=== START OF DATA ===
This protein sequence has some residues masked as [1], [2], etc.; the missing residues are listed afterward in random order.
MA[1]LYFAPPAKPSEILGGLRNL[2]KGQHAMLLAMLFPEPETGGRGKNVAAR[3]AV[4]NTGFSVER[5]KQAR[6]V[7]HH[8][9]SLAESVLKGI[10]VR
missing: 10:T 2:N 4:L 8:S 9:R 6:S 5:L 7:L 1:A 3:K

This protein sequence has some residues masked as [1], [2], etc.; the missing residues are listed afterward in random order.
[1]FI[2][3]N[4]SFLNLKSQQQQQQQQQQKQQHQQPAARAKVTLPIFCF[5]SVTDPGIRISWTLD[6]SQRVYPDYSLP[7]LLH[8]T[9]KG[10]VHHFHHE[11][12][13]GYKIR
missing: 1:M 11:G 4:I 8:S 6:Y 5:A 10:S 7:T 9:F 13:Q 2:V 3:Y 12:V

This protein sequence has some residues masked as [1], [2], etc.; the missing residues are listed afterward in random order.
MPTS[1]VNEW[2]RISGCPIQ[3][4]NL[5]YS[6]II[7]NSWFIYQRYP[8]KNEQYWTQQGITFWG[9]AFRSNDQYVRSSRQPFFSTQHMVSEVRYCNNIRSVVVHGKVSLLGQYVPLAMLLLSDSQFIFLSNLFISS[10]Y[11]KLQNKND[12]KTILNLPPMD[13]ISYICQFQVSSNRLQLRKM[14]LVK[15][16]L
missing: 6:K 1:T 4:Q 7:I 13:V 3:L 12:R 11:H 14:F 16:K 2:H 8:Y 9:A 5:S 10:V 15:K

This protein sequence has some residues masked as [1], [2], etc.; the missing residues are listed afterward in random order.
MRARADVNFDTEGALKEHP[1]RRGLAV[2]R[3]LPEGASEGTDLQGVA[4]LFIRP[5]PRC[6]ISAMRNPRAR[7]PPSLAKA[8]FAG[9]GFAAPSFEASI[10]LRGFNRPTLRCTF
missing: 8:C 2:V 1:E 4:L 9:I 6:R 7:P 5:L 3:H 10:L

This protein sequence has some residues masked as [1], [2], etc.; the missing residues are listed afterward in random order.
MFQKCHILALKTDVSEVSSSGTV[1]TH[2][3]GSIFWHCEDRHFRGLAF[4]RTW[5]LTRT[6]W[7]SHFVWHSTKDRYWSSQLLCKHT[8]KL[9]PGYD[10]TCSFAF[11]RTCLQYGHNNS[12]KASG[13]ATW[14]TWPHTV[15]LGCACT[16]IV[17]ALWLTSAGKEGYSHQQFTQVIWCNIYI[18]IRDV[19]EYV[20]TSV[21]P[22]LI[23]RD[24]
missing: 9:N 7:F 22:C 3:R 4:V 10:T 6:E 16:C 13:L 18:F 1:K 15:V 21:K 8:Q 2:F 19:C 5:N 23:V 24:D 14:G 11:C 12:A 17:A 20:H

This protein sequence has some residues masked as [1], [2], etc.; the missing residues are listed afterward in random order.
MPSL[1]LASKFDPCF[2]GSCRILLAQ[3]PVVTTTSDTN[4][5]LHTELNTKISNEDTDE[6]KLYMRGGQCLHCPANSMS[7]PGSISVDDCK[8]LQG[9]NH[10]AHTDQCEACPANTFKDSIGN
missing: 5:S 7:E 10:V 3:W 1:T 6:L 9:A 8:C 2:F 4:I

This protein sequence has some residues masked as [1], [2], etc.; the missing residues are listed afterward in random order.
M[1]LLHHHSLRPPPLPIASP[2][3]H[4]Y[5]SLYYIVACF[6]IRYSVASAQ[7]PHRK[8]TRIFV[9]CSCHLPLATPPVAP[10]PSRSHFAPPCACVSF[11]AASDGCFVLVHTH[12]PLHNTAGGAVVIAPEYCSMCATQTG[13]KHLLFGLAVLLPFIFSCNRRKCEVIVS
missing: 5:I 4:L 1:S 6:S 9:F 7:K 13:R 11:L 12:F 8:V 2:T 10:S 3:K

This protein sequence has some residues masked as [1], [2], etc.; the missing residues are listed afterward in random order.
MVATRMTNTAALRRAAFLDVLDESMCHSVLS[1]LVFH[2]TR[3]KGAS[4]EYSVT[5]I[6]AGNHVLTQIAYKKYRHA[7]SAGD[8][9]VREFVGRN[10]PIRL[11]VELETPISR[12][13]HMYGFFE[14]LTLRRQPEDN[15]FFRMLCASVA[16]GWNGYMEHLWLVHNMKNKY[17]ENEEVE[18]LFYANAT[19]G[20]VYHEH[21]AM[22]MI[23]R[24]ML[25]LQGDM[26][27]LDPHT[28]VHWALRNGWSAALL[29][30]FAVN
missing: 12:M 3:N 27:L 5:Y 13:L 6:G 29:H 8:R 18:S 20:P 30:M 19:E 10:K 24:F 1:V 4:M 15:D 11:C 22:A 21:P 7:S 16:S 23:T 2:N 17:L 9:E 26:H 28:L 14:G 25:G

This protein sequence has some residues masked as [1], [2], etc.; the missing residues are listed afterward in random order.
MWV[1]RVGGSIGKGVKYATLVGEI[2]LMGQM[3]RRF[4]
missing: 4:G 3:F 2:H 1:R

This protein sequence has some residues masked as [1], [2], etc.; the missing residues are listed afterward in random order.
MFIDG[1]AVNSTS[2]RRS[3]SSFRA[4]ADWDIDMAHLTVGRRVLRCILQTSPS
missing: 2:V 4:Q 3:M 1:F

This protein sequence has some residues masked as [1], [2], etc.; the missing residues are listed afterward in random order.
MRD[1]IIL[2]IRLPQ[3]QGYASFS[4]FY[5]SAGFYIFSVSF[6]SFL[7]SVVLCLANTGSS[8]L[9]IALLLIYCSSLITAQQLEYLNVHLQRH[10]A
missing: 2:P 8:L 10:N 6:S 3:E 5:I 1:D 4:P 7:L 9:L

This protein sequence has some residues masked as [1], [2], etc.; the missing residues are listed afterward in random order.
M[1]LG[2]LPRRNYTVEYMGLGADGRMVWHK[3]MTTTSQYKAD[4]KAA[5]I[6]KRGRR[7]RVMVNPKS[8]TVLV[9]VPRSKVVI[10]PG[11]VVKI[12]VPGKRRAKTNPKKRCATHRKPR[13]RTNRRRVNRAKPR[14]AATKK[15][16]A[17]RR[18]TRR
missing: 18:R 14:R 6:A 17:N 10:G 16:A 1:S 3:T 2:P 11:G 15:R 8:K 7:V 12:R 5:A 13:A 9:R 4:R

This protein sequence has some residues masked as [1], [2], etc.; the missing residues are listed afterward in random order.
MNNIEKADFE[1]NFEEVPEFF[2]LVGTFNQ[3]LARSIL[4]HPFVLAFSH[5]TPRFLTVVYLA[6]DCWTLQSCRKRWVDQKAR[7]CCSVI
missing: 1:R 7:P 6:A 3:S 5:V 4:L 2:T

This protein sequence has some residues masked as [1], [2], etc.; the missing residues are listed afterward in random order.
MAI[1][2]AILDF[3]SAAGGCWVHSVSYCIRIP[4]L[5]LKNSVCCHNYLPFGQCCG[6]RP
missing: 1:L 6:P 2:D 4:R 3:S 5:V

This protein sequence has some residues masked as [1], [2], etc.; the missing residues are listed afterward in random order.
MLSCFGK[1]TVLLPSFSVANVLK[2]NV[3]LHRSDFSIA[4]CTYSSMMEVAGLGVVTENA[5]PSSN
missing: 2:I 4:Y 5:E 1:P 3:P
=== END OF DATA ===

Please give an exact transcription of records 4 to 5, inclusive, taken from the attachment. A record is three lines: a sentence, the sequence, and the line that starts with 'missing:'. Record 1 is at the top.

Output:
This protein sequence has some residues masked as [1], [2], etc.; the missing residues are listed afterward in random order.
MRARADVNFDTEGALKEHP[1]RRGLAV[2]R[3]LPEGASEGTDLQGVA[4]LFIRP[5]PRC[6]ISAMRNPRAR[7]PPSLAKA[8]FAG[9]GFAAPSFEASI[10]LRGFNRPTLRCTF
missing: 8:C 2:V 1:E 4:L 9:I 6:R 7:P 5:L 3:H 10:L

This protein sequence has some residues masked as [1], [2], etc.; the missing residues are listed afterward in random order.
MFQKCHILALKTDVSEVSSSGTV[1]TH[2][3]GSIFWHCEDRHFRGLAF[4]RTW[5]LTRT[6]W[7]SHFVWHSTKDRYWSSQLLCKHT[8]KL[9]PGYD[10]TCSFAF[11]RTCLQYGHNNS[12]KASG[13]ATW[14]TWPHTV[15]LGCACT[16]IV[17]ALWLTSAGKEGYSHQQFTQVIWCNIYI[18]IRDV[19]EYV[20]TSV[21]P[22]LI[23]RD[24]
missing: 9:N 7:F 22:C 3:R 4:V 10:T 6:E 16:C 13:L 18:F 1:K 15:V 21:K 8:Q 2:F 19:C 5:N 23:V 24:D 14:G 11:C 12:A 17:A 20:H